Output interfacing generally is provided for the computer by means of a conventional contact closure output system 326. Analog outputs are transmitted through the contact closure output system 326 under program control.
The plant battery 135 considered previously in connection with FIG. 1 is also illustrated since it provides necessary supply voltages for operating the computer system, control system and other elements in the power plant 100. Battery charging is provided by a suitable charger 320.
Connections are made to the contact closure input system 326 from various turbine, protective relay, switchgear, pressure switch and gauge cabinet, and starting engine contacts. In addition certain customer selected contacts 327D and miscellaneous contacts 327C such as those in the motor control center 134 are coupled to the contact closure input system 326.
Analog/digital (A/D) input system 328 has applied to it the outputs from various plant process sensors or detectors, many of which have already been briefly considered. Various analog signals are generated by sensors associated with the gas turbine 104 for input to the computer system 334 where they are processed for various purposes. The turbine sensors 329 A-K include multiple blade path thermocouples, disc cavity thermocouples, exhaust manifold thermocouples, bearing thermocouples, compressor inlet and discharge thermocouples, and, as designated by the block marked miscellaneous sensors, oil reservoir thermocouple, bearing oil thermocouple, a main fuel inlet thermocouple, ambient air temperature sensor and an ambient air pressure sensor.
The signals generated by the ambient air temperature apparent in relation to the control circuit shown in FIG. 13. The sensor used to measure ambient temperature can be any known device such as a thermocouple. Ambient air temperature and ambient air pressure are preferably measured at the compressor inlet.
A combustor shell pressure sensor and a main speed sensor and a backup speed sensor also have their output signals coupled to the analog input system 328. A turbine support metal thermocouple is included in the miscellaneous block 329K.
Sensors 329 L-R associated with the generator 102 and the plant switchgear are also coupled to the computer 334. The generator temperature sensors include stator resistance temperature detectors, an inlet air thermocouple, an outlet air thermocouple, and bearing drain thermocouples. Vibration sensors associated with the generator 102 and the gas turbine 104 are coupled with the analog input system 328 through the operator's console 120 where the rotating equipment vibration can be monitored. As indicated by FIG. 11, additional sensors which are located in the protective relay cabinet generate signals representative of various bus, line, generator and exciter electrical conditions.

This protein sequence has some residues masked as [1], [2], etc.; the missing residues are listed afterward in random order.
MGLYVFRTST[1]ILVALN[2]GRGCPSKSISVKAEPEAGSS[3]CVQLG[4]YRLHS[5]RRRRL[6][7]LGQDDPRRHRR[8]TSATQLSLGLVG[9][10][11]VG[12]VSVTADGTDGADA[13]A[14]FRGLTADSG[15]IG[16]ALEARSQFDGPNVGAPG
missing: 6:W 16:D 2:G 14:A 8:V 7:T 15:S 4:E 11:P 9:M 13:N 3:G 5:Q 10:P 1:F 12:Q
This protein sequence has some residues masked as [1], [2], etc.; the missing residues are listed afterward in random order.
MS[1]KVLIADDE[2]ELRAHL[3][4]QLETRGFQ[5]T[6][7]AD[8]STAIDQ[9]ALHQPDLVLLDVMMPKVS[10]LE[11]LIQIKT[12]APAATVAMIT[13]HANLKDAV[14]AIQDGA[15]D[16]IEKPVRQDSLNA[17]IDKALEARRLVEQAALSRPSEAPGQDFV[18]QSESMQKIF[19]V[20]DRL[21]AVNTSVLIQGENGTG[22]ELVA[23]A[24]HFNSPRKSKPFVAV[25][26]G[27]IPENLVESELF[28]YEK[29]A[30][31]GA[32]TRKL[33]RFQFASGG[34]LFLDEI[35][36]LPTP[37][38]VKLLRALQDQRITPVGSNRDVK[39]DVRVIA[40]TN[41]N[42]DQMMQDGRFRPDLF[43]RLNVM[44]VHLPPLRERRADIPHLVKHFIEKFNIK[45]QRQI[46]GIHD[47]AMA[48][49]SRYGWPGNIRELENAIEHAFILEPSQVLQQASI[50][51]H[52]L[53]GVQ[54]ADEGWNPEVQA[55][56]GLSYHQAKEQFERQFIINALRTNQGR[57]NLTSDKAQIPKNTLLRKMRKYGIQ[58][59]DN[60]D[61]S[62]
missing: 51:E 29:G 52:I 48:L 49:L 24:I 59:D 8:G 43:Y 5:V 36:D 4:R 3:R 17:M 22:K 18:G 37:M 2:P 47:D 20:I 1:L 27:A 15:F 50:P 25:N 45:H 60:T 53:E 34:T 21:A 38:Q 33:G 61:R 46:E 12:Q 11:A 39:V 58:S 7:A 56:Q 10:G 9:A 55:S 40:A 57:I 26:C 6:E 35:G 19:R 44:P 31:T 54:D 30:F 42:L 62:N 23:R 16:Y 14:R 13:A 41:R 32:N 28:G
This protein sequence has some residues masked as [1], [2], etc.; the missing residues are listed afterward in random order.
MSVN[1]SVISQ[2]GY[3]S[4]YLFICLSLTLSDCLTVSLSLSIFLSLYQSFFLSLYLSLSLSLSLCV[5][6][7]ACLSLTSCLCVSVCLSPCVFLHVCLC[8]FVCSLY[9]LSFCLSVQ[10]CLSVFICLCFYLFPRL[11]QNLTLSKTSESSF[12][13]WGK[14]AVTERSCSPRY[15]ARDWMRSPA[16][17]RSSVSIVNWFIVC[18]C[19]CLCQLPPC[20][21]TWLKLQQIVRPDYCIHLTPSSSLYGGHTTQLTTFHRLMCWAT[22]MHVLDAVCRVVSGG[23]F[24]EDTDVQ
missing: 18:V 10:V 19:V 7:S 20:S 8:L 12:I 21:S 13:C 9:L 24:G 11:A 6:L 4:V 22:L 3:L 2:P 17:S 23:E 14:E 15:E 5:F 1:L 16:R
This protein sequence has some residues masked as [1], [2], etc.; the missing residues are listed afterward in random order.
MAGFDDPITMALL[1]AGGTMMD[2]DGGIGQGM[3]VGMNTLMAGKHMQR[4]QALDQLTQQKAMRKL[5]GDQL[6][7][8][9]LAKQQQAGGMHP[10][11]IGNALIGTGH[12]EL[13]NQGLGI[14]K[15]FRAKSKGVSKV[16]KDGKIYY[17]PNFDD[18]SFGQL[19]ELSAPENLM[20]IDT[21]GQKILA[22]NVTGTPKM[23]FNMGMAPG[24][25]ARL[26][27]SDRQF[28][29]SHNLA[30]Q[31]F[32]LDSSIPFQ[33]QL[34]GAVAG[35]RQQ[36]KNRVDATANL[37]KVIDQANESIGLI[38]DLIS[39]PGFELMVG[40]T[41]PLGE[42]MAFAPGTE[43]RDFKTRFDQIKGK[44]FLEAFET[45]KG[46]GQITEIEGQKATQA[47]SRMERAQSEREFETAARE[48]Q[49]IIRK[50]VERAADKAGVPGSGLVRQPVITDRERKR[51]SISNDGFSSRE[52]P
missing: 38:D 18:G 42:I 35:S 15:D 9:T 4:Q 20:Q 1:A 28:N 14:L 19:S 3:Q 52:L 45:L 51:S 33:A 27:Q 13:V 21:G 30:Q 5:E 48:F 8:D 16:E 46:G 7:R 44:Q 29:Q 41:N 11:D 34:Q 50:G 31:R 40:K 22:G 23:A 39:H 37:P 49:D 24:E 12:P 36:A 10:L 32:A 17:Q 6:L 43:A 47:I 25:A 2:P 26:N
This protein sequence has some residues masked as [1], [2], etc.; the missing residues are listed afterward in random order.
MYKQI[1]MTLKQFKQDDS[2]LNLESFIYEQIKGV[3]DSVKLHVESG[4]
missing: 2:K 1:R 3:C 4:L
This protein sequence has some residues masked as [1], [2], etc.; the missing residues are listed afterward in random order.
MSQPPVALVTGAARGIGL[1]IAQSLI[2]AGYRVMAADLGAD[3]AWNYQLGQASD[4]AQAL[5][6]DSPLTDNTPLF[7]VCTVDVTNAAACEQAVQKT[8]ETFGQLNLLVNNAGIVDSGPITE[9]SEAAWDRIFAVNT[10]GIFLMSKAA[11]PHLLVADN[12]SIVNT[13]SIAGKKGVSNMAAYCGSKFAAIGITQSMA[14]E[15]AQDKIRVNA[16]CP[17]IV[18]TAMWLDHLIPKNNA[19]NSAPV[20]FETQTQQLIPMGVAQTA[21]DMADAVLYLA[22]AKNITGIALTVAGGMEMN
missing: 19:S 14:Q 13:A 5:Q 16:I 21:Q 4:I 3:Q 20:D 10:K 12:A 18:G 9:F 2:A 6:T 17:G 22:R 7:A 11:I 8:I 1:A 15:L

Other devices operated by contact closure outputs include the generator field breaker and the generator and line breakers 136, 138 and 139. The motor operated generator exciter field rheostats 171 and 177 and various devices in the motor control center 134 and the pressure switch and gauge cabinet 152 also function in response to contact closure outputs. The printer 330 is operated directly in a special input/output channel to central processor 334.
The ignition air flow controller is more particularly disclosed in FIG. 13. It will be recalled that the ignition air flow controller detects optimum air flow for ignition of turbine 104. The chances for ignition in large combustion turbines can be maximized if both fuel and air flow are maintained consistent with stability and/or flammability limits for a particular basket and nozzle configuration. Such limits should be below levels which would cause thermal damage to the turbine sections.
Generally, it is impractical to measure air flow through the turbine directly because the presence of a flow meter or flow sensor would cause unacceptable performance penalties. Additionally, ignition air flow has a significantly smaller magnitude when compared to full output conditions. Consequently, ignition air flow would be difficult to measure accurately utilizing known delta pressure methods. Although so-called hot wires and anemometers could be utilized, their accuracy and reliability are suspect.
The goal in turbine ignition is to begin the ignition process when air flow is at an optimum. During operation, starting motor 126 slowly increases the speed of the turbine and thus air flow. If there were no external factors influencing air flow through the turbine, one could simply sense turbine speed and, as was done in prior turbines, begin the ignition process when turbine speed reached a preselected value. However, ambient air temperature and pressure can effect the amount of air flow through a turbine at a given speed. For example a turbine spinning at 3600 RPM on an 80° day could have identical air flow as that same turbine on a 59° F. day operating at 3400 RPM. The present invention accounts for this "effective turbine speed" condition and initiates the ignition process when the effective turbine speed reaches a preset reference speed level. The output of the air flow controller is utilized to enable ignition system 204.